One interesting idea that arose: language does not inherently carry the values of a society. Rather, culture does. The different traumas and schisms that define a society do have a much greater influence on national literature. For example, Cixin Liu’s Three Body Problem, remarked one of the panelists, is marked by the impact of the Cultural Revolution in China. This echoes how French SF is marked by the policy of laïcité (state secularism), the origins of which go back to the French Revolution. There did seem to be truth to this observation, given how French-language SF is in a sense more “secular” in its embrace of violent and sexual themes that would religious people shiver. On the other hand, anglophone SF retains a more “puritanical” attitude in the literature it produces and censors, particularly in the United States.

This being said, certain attitudes to the French language itself do influence French SF. Patrick Senecal pointed out later in the discussion that French-language editors have a tendency to homogenize the different registers of the language, leading to less linguistic diversity. When editing dialogue, French publishers often edit out regional dialect in favour of “le Français internationale.” The result is a banal, grammatically correct French, where all characters sound the same. These editing decisions do not accommodate the regional French spoken in certain regions of Québec, for example, which leads to a more monovocal (as opposed to polyvocal) body of literature. This is not just unappealing; it’s unrealistic and unrepresentative of how French is actually spoken. As Senecal quipped, “Il n’y a personne qui parle comme Radio Canada!”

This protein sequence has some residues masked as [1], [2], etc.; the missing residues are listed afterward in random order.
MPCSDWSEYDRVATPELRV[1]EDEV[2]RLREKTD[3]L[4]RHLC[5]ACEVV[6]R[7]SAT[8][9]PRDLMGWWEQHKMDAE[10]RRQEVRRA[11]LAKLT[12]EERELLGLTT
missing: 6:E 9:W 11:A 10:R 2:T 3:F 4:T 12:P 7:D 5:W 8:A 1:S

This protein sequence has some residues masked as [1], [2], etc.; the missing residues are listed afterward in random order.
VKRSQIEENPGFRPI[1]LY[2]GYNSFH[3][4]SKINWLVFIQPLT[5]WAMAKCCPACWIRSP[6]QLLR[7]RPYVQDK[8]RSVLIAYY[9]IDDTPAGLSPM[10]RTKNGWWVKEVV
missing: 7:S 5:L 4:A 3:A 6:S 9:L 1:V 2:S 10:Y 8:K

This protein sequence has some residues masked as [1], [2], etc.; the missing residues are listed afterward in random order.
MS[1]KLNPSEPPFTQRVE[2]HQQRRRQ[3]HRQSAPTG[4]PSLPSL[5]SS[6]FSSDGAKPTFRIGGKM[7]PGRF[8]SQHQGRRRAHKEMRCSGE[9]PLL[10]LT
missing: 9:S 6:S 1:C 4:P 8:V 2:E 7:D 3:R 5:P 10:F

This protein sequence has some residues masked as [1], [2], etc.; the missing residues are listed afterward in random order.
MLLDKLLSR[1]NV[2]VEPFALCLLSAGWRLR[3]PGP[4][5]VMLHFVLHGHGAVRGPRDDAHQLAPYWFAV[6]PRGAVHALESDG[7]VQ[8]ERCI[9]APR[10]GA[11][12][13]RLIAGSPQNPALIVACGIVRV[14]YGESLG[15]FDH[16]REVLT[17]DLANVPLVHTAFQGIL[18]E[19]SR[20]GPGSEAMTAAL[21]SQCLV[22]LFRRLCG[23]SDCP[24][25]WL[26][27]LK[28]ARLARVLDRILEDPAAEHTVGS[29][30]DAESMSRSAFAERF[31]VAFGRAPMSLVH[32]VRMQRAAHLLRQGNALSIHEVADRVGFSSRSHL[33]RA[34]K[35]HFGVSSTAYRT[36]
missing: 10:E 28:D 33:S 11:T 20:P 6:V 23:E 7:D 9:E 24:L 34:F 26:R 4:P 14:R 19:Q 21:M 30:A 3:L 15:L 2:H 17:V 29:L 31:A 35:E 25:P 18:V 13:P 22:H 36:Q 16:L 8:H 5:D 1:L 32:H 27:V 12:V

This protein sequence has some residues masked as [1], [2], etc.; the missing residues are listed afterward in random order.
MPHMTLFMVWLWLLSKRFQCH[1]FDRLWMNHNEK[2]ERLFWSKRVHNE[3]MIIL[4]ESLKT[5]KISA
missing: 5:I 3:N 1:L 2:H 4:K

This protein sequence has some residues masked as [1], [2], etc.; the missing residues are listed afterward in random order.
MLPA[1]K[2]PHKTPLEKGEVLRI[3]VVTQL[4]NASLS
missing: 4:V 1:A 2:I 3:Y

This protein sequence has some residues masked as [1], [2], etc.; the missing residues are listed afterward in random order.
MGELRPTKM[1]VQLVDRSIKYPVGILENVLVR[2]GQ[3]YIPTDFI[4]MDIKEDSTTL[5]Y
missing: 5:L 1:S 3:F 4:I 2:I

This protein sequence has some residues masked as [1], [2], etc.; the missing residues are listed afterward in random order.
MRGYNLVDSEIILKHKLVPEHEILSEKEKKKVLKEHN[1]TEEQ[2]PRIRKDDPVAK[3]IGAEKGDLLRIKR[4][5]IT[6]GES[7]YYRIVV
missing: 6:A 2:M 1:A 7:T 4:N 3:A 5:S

Congrès Boréal
Congrès Boréal was held at the Montreal Masonic Memorial Temple

It was fascinating to learn a little bit more about the French-language SF scene here in Québec. As a McGill student and a West Islander, I guess I’m a quintessential Anglo. I don’t read much in French. But perhaps the reason, aside from the language barrier (I read slow in French), is because I’ve never really sought out French literature I enjoy.